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Court limits privilege for testimony in city council hearings

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  1. Libel and Privacy
Court limits privilege for testimony in city council hearings 02/23/98 WISCONSIN--The Wisconsin Supreme Court decided in mid-January that people who…

Court limits privilege for testimony in city council hearings

02/23/98

WISCONSIN–The Wisconsin Supreme Court decided in mid-January that people who make defamatory statements at city council hearings do not enjoy an absolute privilege against libel suits.

In an opinion written by Justice Jon Wilcox, the court held that those who speak at city council meetings are protected only conditionally. The privilege applies unless the statements are defamatory and unrelated to the matter being discussed at the meeting, or the speaker knew the allegations were false, the court held.

“[A] conditional privilege will adequately protect the witness, yet still afford an injured party the opportunity to secure redress in an action for defamation,” Wilcox wrote.

Concurring with the majority, Justice William Bablitch argued against absolute privilege.

“Free speech is not and should not be without its limits,” he wrote. “Newspapers, radio, television, even the tabloids, have limits. They cannot accuse anybody about anything without facing consequences for malicious untruths.”

In a dissent joined by two other justices, Justice Ann Walsh Bradley observed that Wisconsin law provided an absolute privilege to persons testifying in court or at legislative hearings. Thus, she wrote, the same standard of open debate should apply to city council meetings as well.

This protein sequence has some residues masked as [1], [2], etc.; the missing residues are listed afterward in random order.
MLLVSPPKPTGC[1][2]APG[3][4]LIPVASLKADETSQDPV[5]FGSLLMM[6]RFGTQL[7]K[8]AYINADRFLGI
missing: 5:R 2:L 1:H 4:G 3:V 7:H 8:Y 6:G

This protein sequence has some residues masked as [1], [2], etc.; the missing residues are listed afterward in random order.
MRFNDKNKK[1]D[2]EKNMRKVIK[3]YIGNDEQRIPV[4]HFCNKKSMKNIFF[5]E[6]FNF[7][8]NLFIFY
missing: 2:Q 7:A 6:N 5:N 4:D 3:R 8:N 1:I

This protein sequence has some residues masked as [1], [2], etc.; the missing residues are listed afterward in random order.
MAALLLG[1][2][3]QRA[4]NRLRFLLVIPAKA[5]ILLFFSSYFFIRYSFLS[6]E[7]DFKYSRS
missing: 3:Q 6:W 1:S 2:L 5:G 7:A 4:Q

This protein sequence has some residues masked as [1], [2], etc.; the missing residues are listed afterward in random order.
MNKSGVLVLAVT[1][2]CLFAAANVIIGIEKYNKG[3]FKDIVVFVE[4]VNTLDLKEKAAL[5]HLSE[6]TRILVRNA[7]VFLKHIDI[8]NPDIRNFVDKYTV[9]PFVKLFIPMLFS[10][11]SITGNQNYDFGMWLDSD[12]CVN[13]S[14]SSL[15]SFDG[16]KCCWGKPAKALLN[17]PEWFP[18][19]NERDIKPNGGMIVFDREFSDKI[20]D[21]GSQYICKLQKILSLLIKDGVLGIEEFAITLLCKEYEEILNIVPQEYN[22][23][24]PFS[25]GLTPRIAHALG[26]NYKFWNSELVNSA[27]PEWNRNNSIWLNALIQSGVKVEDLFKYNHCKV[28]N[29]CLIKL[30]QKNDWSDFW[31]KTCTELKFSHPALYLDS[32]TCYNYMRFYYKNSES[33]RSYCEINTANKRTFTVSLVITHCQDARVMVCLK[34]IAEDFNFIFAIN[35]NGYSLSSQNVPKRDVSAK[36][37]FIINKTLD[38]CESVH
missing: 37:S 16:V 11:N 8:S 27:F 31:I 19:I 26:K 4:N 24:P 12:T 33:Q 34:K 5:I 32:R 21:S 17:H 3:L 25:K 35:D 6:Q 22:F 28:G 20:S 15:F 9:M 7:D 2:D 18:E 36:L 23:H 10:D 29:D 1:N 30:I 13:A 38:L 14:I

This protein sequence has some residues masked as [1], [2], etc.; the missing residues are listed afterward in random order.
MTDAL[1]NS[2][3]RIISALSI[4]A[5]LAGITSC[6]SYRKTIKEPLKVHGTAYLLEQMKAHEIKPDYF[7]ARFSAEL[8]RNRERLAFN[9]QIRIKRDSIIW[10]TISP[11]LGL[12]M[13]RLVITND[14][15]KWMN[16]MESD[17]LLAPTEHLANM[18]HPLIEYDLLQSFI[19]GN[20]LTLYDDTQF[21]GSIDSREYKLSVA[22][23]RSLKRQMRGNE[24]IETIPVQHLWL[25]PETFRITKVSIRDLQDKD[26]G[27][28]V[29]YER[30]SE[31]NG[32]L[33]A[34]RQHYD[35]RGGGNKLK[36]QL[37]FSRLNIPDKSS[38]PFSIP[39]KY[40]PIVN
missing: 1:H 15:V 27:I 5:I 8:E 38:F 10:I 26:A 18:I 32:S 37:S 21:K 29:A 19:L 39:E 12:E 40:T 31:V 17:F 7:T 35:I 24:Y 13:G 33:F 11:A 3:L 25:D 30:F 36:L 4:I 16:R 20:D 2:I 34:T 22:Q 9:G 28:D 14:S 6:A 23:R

The court’s decision returned a libel suit filed by a Whitewater, Wisc., landlord to the lower court for trial to determine in part whether or not statements about him were protected by the conditional privilege.

Richard Vultaggio, the owner of some real estate in the vicinity of a middle school being discussed by the Whitewater City Council, sued Caryl Yasko in January 1995 after she appeared at an October 1994 council meeting and described some of his properties as “pig sties” and “slum property.”

Yasko argued that because her accusations against Vultaggio were made at a city council meeting, she was protected by either an absolute or a conditional privilege, but Judge Michael Gibbs refused to dismiss the suit.

Though the meeting was broadcast in its entirety by a local television station, Vultaggio did not sue the station. (Vultaggio v. Yasko; Defense Counsel: James Friedman, Madison)